I make a few calls and we do not see the scripting either. We are crystal clear on what the issues are. One tool we used is WhyNotPadlock. By this time my hosting company tech support peeps were pretty much done. We do not support third party ... yadda yadda ... boo hoo hoo.
Once I get my mind made up to do something … I tend to latch on and stay with it until it is done.
I asked Mr. Google and found this very helpful article. I admit most of it is over my head in terms of implementing. WordPress SSL Settings and How to Resolve Mixed Content Warnings.
By now, several hours have passed and the mixed content with no solution in site is causing me to want a mixed cocktail.
Assuming the article is accurate, aside from the mixed content issue simply changing the General Settings in WP turns off caching. Hold on there. We want caching. That won’t work.
I had to stop at that point because my rabbit hole had hit a brick wall. That means my must start digging a new hole in another direction.
What I Now Know About WordPress and SSL
Implementing SSL on a WordPress site without IDX is NOT done with the click of a button and changing the General Settings. I say without IDX because for many of us ... that is coming soon. Much like those new listings ... we just don't know when.
With this many issues implementing SSL on a WordPress site that does not have IDX ... good grief ... I don't want to even think about what it will be like to implement SSL on my WordPress site with IDX.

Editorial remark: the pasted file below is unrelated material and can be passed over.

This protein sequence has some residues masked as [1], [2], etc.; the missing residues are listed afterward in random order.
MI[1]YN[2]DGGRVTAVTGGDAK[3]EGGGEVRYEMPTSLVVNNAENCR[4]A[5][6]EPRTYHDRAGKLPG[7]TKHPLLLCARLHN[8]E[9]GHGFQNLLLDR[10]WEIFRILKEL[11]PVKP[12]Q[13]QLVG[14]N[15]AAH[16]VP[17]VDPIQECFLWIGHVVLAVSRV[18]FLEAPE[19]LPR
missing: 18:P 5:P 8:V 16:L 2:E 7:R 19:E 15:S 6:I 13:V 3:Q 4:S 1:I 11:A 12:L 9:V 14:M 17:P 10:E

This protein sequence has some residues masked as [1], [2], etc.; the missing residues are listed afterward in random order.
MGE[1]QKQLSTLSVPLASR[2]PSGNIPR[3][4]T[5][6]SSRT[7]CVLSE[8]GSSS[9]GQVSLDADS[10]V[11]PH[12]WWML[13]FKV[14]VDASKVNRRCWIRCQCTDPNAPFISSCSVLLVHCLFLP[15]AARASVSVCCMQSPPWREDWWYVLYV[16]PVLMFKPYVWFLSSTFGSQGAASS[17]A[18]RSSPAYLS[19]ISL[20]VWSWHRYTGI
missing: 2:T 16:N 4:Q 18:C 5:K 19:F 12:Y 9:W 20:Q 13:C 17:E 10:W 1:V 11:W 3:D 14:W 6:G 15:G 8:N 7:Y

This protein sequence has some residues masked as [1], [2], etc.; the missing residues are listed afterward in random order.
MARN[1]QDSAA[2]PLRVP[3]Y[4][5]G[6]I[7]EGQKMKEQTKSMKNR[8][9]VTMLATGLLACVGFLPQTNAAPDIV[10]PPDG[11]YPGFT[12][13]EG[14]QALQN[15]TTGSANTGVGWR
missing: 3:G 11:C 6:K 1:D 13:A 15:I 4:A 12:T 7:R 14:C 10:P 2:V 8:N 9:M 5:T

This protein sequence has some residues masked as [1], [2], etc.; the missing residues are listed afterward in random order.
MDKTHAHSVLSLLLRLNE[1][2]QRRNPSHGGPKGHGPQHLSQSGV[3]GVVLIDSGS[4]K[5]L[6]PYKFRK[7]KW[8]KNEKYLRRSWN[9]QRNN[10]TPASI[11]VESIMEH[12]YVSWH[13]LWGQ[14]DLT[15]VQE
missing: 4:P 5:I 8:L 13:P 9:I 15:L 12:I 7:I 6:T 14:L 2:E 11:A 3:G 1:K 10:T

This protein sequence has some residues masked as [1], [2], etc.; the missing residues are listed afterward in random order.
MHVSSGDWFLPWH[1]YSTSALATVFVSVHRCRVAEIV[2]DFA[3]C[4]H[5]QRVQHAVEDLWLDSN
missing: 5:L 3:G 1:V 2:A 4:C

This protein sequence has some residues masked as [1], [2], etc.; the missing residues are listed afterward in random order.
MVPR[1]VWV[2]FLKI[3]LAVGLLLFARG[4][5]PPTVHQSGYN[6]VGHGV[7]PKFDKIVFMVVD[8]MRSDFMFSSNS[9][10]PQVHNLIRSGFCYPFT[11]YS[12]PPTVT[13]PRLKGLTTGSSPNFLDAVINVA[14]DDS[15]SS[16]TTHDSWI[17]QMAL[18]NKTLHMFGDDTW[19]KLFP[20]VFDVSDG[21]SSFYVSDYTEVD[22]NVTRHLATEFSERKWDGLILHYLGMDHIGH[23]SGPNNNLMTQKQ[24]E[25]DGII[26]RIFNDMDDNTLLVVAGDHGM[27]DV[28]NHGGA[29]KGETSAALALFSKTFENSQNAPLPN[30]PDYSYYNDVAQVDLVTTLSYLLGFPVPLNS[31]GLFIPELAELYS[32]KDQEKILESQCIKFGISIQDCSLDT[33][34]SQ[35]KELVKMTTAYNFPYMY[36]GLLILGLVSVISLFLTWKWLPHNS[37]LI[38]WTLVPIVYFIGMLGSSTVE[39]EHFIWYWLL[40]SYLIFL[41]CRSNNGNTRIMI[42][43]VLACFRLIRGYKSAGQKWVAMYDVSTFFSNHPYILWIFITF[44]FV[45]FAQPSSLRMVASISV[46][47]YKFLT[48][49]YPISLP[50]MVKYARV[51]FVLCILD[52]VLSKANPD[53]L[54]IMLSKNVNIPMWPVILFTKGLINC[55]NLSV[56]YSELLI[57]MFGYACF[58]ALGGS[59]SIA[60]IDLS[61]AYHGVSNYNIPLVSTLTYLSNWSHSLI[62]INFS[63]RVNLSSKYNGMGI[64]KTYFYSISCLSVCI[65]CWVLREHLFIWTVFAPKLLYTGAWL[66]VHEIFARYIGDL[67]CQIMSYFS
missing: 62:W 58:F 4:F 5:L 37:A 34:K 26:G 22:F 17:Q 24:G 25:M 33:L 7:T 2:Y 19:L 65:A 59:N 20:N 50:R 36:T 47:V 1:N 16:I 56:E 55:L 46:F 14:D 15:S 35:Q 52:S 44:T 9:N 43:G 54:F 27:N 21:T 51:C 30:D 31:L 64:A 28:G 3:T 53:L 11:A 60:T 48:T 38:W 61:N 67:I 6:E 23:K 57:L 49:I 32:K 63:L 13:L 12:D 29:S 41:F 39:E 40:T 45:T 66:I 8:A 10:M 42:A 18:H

Mr. Crappy continues to be my helpful guide along with Mr. Google. I found this post about css tricks and moving to https on WordPres. It is clear now that there are solutions. No easy solutions for this non-teckie person. It appears scripting code must be changed, image up-loader scripts must be changed, and every page manually checked for mixed content warnings, and fixed manually.
I won't give up on this. I am on a break from it for now however I will revisit this. I would rather not be on the Google tracks and risk a negative impact to my business. I want to get in front of this before it runs me over.
Per the Official Google Webmaster Central Blog:
"For now it's only a very lightweight signal — affecting fewer than 1% of global queries, and carrying less weight than other signals such as high-quality content — while we give webmasters time to switch to HTTPS. But over time, we may decide to strengthen it, because we’d like to encourage all website owners to switch from HTTP to HTTPS to keep everyone safe on the web."
The train has left the station. It is not a matter of IF, but WHEN Google will penalize all sites, for general security purposes. Google has sent the signal that the train will switch tracks.
There is far more to being a small business owner these days than ever before due to ever increasing technology, which can either make a business stronger, or break a business. In today's world, a business without Internet presence it is like a business on life support.
At some future time unknown, I believe, for general security purposes, Google will reward small business owners like me, and perhaps you, for having SSL on our sites. Independent of that, as a San Jose probate agent I want my clients to know that my sites are secure.